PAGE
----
“Among the many fortunate events that has attended our Country since the Commencement of our struggle for Independence I view the election of Mr. Jefferson as holding a very conspicuous place: for the success which has attended every department of his prudent, firm and able administration must convince our fellow Citizens of its being the form of Government the most conducive to their prosperity & happiness and both from reflection & feeling make them much more attached to it. But if instead of the rejection of a sedition Bill intended so far to circumscribe the freedom of the press & fetter the sentiments of the people as to render it dangerous to investigate the conduct of public Officers; the Repeal of the Bill modifying the Judiciary system in such a manner as to perpetuate the power of a party during the lives of the judges; the reduction of a standing Army, the support of it, necessary only to increase Executive influence; the repeal of Taxes inimical to the principles of liberty & vexatious to individuals by exposing their private affairs to the investigation of an Excise Officer; the repeal of the Alien Bill, enacted because the foreigners settling in our Country, after having felt the iron hand of despotism in their Native land, were too much attached to liberty to meet the sentiments of certain partisans; the acquisition of Louisianna without involving our Country in all the horrors of a ruinous War; and the flourishing state of our finances (emphatically & justly called the sinews of the body politick) incontestibly proved by the documents you favoured me with,6 all practically refuting the violent censurers of Government; had the administration been bad & of course to prevent blame being attached to themselves, represented the misfortunes that originated in their own misconduct, as arising from a defective system, which naturally making the people indifferent to the form of Government, the friends of an energetic (Alias Hereditary) executive, always watchful to take advantage of events, would have embraced the opportunity of this National Apathy to inculcate their pernicious principles, which being strongly enforced by the contagion of example, might thus have accomplished their favourite object.”
RC and enclosures (DNA: RG 59, CD, Lisbon, vol. 2). RC 7 pp.; docketed by Wagner as received 23 Aug. For enclosures, see n. 3.
1. Letter not found.
2. For JM’s disapproval of Jarvis’s comments on the subject of impressment, see JM to Monroe, 5 Mar. 1804, PJM-SS description begins Robert J. Brugger et al., eds., The Papers of James Madison: Secretary of State Series (7 vols. to date; Charlottesville, Va., 1986–). description ends , 6:545.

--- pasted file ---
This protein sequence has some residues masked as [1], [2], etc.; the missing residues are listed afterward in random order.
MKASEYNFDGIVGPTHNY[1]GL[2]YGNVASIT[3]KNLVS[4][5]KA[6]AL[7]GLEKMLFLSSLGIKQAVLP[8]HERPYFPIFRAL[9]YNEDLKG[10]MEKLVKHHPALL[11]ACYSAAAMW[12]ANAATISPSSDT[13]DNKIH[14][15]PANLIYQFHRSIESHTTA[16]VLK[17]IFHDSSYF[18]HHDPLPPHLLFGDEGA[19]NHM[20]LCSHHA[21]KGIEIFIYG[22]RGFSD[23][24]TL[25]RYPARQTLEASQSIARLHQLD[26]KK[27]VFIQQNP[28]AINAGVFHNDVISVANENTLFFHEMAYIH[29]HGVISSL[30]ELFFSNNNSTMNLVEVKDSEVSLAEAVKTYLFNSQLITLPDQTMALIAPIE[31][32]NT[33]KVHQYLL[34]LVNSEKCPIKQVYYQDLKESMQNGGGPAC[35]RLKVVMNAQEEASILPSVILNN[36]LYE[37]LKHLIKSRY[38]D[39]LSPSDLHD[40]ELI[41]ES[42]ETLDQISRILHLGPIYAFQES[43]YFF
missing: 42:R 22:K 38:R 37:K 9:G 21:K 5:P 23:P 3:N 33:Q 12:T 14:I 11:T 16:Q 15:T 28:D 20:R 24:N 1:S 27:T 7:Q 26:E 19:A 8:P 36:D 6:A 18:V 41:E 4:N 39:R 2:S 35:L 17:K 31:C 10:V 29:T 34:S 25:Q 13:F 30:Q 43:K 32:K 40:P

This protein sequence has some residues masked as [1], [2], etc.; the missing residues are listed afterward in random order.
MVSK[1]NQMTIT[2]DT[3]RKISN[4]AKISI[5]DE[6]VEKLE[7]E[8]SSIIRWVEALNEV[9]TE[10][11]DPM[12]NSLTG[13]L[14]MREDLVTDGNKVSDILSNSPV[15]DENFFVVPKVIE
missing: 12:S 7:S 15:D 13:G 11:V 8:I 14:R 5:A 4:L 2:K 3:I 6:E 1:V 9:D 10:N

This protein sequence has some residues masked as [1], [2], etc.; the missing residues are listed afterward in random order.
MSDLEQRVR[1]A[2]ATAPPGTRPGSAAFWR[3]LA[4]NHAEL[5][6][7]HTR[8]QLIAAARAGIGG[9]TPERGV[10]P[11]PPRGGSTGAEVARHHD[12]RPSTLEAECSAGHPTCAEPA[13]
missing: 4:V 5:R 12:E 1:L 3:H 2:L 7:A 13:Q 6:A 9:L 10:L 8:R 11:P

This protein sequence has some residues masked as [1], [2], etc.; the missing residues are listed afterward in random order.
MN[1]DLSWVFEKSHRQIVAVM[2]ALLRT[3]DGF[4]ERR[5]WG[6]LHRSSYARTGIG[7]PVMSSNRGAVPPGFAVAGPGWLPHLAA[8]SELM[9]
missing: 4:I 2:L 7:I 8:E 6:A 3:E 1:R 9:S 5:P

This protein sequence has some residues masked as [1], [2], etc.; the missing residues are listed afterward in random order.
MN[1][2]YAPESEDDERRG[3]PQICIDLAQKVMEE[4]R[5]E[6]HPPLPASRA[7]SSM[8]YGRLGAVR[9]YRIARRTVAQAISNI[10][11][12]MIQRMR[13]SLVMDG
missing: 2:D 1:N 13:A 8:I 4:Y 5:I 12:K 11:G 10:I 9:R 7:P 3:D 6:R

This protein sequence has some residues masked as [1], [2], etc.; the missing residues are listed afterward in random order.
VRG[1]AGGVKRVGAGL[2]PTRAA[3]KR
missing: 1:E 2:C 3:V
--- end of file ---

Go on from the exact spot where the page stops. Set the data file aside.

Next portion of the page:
3. The enclosures (28 pp.; docketed by Wagner) are copies of James Gambier to Jarvis, 19 Dec. 1803, demanding the release of a British subject who had been imprisoned after leaving an American ship with the intention of enlisting in the British navy; Jarvis to Gambier, 19 Dec. 1803, agreeing to release James Biggert, the man in question, as a personal favor, even though he had deserted from an American ship; Gambier to Jarvis, 22 Dec. 1803, insisting on Biggert’s release, not as a personal favor but because of his British citizenship, which, due to the law of perpetual allegiance, could never be changed; Jarvis to Gambier, 23 Dec. 1803, noting that Biggert was employed on an American ship and therefore subject to American laws and that even British law decisions had challenged the law of perpetual allegiance; Gambier to Jarvis, 26 Dec. 1803, restating his view of the case and requesting Biggert’s release; Jarvis to Gambier, 27 Dec. 1803, continuing the discussion and requesting the release of two American seamen impressed from a British merchantman by Captain Pierce of the British brig of war Halcyon; Jarvis to Gambier, 21 Jan. 1804, denouncing as a violation of American neutrality the examination of American merchant crews by seamen of the British ship of war Sophie, commanded by Capt. P. L. Rosenhagen, and the impressment of two American sailors; and Gambier to Jarvis, 23 Jan. 1804, enclosing a letter to Rosenhagen requesting him to return the impressed men.
5. António de Araújo de Azevedo (1752–1817) had held a series of diplomatic posts before becoming Portugal’s foreign minister in 1804. In this position he presided over the defeat of Portugal by the French and the government’s flight to Brazil in 1807 (Biographie universelle [1843–65 ed.], 2:142–46).
6. JM probably sent Jarvis Jefferson’s annual messages to Congress, dated 8 Dec. 1801, 15 Dec. 1802, and 17 Oct. 1803 (ASP description begins American State Papers: Documents, Legislative and Executive, of the Congress of the United States … (38 vols.; Washington, 1832–61). description ends , Foreign Relations, 1:57–63).